Few global figures have enjoyed a more positive public image recently than Pope Francis, the remarkably popular leader of the Catholic Church. But a newly released video that appears to show the pope calling critics of the church's actions in Chile "dumb" has prompted fresh protests in the Latin American country – and could also harm the pontiff's reputation internationally.

The video, aired by a Chilean TV channel last week, was initially filmed at the Vatican in May. According to Catholic news Web site Crux, the video shows Jaime Coiro, a former spokesman for the Chilean Bishops Conference, greeting Francis in St Peter's Square.

In the video, Francis talks about criticism that the Catholic church in Chile was facing at the time. The appointment of Bishop Juan Barros Madrid to the Osorno, Chile, diocese had drawn protests throughout the country due to accusations that Barros had helped cover up the sexual abuse of minors by his then-superior, the Rev. Fernando Karadima, and may have witnessed some of the abuse himself.

The Vatican found Karadima guilty of sexually abusing minors in 2011 and sentenced him to a "life of prayer and penitence." While Barros spent more than 30 years working with Karadima, he has denied any cover-up, and the Vatican released a short statement offering a defense of the bishop's appointment in March. The newly released video, however, shows Francis going much further – not only angrily defending Barros's appointment, but seemingly insulting the intelligence of protesters.

In the footage, the pope tells a group of tourists that Osorno’s church has “lost its freedom, allowing politicians to fill people’s heads, judging a bishop without any evidence, a man who’s been a bishop for 20 years." Francis goes on to say: "Think with your heads. Don’t let them lead you by the nose, all these fools who have stirred this thing up."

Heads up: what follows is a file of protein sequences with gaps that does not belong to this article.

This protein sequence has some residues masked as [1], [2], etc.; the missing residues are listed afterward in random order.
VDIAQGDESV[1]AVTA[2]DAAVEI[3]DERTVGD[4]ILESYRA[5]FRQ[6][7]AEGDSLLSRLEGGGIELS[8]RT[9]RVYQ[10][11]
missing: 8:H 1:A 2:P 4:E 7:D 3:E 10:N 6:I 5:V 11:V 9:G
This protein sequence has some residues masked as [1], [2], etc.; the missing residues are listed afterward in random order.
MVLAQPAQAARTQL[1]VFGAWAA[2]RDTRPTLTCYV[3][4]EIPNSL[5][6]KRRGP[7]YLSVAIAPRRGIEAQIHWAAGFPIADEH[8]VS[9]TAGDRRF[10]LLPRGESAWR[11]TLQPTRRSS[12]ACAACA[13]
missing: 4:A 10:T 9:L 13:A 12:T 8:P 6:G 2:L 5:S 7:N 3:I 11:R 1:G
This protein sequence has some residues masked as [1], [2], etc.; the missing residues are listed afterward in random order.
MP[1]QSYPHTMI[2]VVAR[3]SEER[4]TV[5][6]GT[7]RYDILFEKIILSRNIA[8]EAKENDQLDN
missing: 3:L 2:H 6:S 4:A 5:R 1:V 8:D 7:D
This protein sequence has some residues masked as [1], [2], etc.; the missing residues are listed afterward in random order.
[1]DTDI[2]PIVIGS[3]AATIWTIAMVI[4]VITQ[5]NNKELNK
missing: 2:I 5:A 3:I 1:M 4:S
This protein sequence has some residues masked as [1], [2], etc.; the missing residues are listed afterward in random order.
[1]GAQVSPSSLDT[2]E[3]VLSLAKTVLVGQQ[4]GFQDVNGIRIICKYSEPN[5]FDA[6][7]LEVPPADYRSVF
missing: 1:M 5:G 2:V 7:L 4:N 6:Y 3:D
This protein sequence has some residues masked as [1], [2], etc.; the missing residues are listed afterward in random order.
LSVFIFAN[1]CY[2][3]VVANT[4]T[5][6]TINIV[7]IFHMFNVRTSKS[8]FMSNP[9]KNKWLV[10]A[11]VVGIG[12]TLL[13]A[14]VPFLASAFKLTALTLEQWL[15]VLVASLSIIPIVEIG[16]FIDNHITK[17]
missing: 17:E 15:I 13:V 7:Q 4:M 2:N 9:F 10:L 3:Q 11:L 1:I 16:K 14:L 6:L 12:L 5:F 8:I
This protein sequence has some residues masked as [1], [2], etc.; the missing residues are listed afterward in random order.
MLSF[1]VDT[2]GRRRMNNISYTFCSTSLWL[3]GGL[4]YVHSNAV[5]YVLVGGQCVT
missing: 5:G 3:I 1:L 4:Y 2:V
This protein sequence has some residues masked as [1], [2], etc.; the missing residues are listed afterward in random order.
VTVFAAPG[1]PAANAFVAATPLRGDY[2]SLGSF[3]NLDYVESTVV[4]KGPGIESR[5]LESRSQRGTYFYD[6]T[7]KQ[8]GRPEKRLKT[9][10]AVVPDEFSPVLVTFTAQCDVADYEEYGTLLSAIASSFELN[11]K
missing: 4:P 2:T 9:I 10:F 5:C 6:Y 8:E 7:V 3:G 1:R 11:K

The pope adds that "the only accusation against this bishop was dismissed by the court," drawing out the syllables for emphasis. "Please, don’t lose your calm. Osorno is suffering, yes, but for being dumb," he says in the video.

"It is not opening its heart to what God says," Francis says of Orsorno. "It’s let itself be led by the lies that these people say. I’m the first one to judge and punish someone who faces accusations of this type. But in this case? There’s not a shred of evidence – on the contrary. From my heart I tell you… help me in this. Don’t let yourself be led by the noses; this causes problems and calumny."

It is unclear how Chilean media acquired the footage, though Coiro has said that the video  was  recorded by an Argentine using an iPad and standing nearby. Notably, while the pope appears to say that the investigation into an alleged cover-up of Karadima's abuses was closed, the New York Times notes that the investigation is, in fact, still ongoing. The pope's reference to politicians in the video appears to be a reference to Chilean members of parliament who had signed a petition opposing Barros's nomination.

The video of Francis's comments was published online Friday and has sparked outrage against the Chilean Catholic Church, with renewed protests in St. Matthew’s Cathedral in Osorno over the weekend calling on the Vatican to remove Barros from his post. According to Crux, Barros released a short statement after the video was posted.

“I have great gratitude for the pope’s support and I pray that we will all work together in peace for the good of Osorno," the statement read.

During a recent visit to Philadelphia, Pope Francis met privately with survivors of sexual abuse and told them that clergy and bishops would be held accountable for the "sins and crimes" of their abuse.

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